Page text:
Alternatively, God’s presence is a rich oil, a kind of sap that wells up “to a greatness” when tapped with a certain kind of patient pressure. Given these clear, strong proofs of God’s presence in the world, the poet asks how it is that humans fail to heed (“reck”) His divine authority (“his rod”).
The second quatrain within the octave describes the state of contemporary human life—the blind repetitiveness of human labor, and the sordidness and stain of “toil” and “trade.” The landscape in its natural state reflects God as its creator; but industry and the prioritization of the economic over the spiritual have transformed the landscape, and robbed humans of their sensitivity to the those few beauties of nature still left. The shoes people wear sever the physical connection between our feet and the earth they walk on, symbolizing an ever-increasing spiritual alienation from nature.
The sestet (the final six lines of the sonnet, enacting a turn or shift in argument) asserts that, in spite of the fallenness of Hopkins’s contemporary Victorian world, nature does not cease offering up its spiritual indices. Permeating the world is a deep “freshness” that testifies to the continual renewing power of God’s creation. This power of renewal is seen in the way morning always waits on the other side of dark night.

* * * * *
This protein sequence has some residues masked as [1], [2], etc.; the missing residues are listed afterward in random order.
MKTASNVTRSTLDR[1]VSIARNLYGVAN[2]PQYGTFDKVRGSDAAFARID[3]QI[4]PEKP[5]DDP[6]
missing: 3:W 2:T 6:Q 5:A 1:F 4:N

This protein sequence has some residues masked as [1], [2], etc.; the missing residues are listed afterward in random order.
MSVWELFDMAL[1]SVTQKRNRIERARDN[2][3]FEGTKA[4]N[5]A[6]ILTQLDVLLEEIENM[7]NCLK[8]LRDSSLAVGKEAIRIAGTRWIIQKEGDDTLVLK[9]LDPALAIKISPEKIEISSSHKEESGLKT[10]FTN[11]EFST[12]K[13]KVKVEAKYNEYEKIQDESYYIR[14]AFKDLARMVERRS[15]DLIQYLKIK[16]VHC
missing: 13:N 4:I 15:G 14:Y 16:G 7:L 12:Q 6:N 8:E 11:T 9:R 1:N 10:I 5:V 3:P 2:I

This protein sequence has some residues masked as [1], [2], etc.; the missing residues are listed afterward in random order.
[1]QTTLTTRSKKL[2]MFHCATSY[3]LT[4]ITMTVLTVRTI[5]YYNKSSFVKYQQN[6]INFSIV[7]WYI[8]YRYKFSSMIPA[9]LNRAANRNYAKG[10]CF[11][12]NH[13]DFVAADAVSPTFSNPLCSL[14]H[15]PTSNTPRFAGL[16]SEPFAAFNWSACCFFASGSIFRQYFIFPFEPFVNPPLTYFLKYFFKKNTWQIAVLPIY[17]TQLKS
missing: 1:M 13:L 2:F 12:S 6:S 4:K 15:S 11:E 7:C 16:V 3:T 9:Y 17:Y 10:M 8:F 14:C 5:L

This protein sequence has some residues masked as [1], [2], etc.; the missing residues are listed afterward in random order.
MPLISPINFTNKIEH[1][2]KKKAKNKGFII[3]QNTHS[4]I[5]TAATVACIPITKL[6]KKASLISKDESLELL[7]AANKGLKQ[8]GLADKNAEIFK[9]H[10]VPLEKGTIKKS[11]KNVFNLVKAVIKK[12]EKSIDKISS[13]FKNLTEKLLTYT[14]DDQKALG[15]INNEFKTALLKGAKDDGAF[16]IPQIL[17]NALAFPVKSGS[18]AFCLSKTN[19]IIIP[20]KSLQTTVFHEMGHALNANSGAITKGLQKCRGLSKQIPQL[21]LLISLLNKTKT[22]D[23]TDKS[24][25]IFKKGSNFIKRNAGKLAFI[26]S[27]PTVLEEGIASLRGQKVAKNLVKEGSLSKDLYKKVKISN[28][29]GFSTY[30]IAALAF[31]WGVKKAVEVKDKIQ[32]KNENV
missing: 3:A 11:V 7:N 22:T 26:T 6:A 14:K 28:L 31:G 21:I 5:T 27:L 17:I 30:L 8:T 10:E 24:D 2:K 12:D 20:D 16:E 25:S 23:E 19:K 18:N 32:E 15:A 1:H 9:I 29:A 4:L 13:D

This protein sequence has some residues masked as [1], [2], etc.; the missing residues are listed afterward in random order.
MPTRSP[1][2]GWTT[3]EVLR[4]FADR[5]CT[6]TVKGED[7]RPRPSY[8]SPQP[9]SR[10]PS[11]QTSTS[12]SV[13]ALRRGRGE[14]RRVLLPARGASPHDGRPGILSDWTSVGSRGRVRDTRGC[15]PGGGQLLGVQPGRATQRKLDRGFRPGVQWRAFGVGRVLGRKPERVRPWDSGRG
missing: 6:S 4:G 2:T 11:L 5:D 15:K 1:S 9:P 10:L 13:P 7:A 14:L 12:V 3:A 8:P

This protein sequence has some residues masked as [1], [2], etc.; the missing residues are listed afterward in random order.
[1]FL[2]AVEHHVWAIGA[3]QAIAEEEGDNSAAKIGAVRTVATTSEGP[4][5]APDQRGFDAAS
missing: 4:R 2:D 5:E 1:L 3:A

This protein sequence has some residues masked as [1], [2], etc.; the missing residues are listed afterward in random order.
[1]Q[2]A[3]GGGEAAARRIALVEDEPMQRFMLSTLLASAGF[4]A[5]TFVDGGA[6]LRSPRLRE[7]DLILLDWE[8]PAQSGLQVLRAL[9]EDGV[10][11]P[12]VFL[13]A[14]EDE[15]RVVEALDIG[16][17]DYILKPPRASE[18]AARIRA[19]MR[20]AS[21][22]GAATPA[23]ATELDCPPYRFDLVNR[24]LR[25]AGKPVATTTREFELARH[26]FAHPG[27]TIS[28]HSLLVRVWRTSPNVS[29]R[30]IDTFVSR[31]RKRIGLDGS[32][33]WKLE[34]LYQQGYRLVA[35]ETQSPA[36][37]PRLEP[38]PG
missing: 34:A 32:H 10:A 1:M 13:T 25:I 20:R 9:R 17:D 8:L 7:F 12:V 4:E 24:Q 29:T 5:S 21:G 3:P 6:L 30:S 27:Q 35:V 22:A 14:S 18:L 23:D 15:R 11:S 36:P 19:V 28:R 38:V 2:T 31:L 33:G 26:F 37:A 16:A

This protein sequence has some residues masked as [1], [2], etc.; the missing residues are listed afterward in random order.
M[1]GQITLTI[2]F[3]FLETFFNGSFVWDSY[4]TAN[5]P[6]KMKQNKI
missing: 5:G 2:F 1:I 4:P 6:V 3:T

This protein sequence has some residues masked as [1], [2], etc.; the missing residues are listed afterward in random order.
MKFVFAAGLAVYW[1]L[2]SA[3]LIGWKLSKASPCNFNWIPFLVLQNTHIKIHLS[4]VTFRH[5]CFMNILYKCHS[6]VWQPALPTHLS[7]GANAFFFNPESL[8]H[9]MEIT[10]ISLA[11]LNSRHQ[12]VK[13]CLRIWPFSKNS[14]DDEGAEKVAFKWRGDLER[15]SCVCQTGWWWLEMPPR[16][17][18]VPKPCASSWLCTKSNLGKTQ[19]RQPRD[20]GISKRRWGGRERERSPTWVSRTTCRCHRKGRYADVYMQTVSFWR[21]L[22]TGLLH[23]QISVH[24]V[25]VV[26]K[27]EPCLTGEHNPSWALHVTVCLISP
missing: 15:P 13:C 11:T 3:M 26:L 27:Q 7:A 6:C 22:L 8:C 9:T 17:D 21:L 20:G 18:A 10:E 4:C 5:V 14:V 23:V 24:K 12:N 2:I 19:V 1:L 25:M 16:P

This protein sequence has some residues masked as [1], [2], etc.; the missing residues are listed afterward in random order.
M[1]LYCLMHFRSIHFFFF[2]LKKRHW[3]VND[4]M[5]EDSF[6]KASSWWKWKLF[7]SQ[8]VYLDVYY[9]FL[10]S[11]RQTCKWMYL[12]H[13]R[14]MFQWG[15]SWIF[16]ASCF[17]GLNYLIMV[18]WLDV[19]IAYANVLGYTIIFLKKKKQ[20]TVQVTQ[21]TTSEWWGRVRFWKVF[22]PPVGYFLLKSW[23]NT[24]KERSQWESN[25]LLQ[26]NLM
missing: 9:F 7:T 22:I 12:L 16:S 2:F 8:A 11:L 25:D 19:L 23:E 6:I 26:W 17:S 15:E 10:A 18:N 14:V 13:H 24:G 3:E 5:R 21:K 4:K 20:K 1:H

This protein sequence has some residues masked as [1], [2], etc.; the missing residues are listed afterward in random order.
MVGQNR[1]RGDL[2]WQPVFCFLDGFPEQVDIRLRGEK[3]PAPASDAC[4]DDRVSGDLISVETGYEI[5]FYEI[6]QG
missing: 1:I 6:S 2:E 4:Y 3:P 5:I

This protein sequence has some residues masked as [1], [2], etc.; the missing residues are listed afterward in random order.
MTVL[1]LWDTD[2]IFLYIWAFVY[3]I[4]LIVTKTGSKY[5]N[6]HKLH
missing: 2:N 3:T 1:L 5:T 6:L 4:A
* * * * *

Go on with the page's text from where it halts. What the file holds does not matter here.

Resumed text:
The source of this constant regeneration is the grace of a God who “broods” over a seemingly lifeless world with the patient nurture of a mother hen. This final image is one of God guarding the potential of the world and containing within Himself the power and promise of rebirth. With the final exclamation (“ah! bright wings”) Hopkins suggests both an awed intuition of the beauty of God’s grace, and the joyful suddenness of a hatchling bird emerging out of God’s loving incubation.
This poem is an Italian sonnet—it contains fourteen lines divided into an octave and a sestet, which are separated by a shift in the argumentative direction of the poem. The meter here is not the “sprung rhythm” for which Hopkins is so famous, but it does vary somewhat from the iambic pentameter lines of the conventional sonnet.